I’m still digesting info about the Whole30 in “It Starts with Food.” A lot of what the Hartwigs say makes sense and I love the book’s conversational tone — it’s like sitting down to gab with a girlfriend.
There are, however, parts I’m having trouble coming to terms with.
One of those is staying off the scale for the duration.
I know I complain about the scale, and say I hate how it has the power to make or break my day. I’d love to be one of those people who can eat well without keeping an eye on my progress. But I need the scale’s accountability. It’s not like I hop on it every day.
To properly commit to THAT part of the Whole30, I’ll have to wait to start on Sept. 2. My Romance Biggest Winner competition calls for weekly weigh-ins until then.
But the more I read about the Whole30, the less I want to put it off. Who wouldn’t want to sleep better, wake up more easily, balance hormones and reduce inflammation? Those sound like pretty potent benefits.
Also sketchy to my mind? Not counting calories, carbs, points or the like … or even measuring/weighing food.
It makes a certain amount of sense, I suppose. It’s hard to get too many calories through vegetables and fruits, which are less calorie dense. The Hartwigs say that when you consistently eat Good Food, you can rely on your body to tell you what you need.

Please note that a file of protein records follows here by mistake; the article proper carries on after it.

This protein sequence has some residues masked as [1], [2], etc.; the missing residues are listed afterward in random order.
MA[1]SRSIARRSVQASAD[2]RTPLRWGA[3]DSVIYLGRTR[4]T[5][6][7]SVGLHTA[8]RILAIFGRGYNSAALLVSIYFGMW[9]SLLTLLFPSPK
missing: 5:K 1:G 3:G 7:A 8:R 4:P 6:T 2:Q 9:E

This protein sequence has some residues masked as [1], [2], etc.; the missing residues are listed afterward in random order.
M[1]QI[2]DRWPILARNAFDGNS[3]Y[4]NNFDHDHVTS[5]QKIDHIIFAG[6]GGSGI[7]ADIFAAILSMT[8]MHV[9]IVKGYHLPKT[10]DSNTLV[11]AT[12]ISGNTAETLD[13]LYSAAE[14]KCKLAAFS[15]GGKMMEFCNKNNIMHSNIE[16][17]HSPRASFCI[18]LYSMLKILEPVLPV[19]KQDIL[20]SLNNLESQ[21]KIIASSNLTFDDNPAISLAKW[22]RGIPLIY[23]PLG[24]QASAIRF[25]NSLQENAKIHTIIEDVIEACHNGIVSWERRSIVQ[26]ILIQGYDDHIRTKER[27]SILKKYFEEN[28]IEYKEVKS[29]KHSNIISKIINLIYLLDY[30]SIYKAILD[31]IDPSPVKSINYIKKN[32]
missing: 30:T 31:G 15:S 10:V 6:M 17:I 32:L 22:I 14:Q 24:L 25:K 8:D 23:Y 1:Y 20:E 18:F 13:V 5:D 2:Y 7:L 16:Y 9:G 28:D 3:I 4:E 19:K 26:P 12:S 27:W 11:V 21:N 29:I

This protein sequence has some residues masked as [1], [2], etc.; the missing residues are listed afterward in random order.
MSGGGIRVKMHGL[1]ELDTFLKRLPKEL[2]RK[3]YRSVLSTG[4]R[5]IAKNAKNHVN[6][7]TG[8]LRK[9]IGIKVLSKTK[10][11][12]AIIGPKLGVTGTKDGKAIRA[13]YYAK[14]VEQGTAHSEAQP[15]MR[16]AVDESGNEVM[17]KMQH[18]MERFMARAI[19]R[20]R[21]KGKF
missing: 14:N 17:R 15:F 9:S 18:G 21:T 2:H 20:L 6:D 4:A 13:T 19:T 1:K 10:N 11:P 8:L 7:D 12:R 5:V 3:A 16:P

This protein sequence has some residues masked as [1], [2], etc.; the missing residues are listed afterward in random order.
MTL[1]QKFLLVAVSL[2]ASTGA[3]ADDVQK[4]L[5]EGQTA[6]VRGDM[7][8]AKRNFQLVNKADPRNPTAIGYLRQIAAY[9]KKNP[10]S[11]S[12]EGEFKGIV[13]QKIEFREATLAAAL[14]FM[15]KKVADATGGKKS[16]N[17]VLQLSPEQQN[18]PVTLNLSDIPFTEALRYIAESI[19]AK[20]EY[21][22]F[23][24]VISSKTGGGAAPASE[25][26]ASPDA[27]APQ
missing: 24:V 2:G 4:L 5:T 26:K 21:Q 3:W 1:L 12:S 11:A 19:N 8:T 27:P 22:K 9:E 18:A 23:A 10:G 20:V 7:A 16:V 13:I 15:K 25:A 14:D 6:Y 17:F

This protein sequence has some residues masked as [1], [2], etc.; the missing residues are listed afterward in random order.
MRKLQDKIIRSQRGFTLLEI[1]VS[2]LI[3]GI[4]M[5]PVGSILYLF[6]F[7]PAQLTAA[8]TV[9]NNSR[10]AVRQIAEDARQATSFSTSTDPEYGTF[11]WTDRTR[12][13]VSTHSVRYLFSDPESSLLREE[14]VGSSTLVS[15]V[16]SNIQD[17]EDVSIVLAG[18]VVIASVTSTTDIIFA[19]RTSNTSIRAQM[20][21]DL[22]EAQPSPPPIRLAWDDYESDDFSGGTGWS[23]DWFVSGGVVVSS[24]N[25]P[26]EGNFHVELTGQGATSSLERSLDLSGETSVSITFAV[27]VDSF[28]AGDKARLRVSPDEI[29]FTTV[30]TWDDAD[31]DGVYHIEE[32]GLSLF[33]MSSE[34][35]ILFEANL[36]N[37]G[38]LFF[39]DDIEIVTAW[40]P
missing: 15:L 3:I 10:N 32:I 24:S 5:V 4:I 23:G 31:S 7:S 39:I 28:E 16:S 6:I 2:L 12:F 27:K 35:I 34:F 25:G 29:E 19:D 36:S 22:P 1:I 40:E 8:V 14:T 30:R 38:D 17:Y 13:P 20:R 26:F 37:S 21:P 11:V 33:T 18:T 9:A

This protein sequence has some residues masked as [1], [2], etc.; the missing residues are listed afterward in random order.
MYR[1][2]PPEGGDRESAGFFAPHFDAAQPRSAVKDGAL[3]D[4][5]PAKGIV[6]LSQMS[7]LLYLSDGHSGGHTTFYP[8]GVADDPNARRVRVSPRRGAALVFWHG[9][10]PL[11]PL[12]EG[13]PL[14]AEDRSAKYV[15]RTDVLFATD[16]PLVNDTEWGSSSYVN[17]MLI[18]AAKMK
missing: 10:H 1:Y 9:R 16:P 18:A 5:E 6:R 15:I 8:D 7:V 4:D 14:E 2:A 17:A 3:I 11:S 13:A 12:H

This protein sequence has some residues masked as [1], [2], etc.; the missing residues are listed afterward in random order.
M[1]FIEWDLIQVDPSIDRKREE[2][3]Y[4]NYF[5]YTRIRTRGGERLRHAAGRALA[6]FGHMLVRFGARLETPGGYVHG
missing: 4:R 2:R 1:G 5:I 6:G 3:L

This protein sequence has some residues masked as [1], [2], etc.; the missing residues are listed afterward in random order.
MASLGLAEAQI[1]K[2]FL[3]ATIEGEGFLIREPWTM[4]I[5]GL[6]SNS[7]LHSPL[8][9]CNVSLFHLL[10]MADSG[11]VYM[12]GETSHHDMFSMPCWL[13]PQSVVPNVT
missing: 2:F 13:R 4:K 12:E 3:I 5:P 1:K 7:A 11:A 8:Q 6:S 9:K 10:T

I’m not totally sold on that idea yet, but I’m keeping an open mind. This could well be like Atkins — the first time I read “Atkins New Diet Revolution,” I thought “no way in hell will it work.” Then, when my brother started Atkins and assured me it wasn’t so bad, I reread the book and committed.
This time, I’m not waiting for a reread. I’m more open to “crazy” ideas because I know how much better I feel when I’m avoiding sugar/flour. Whole9 is more extreme, but considering the Boyfriend’s convinced I’m lactose intolerant, it’s not a bad idea to cut out dairy.
And I understand the whole “artificial sweeteners are just as bad as sugar” thing. Could be — and I won’t miss the effects of too many sugar alcohols.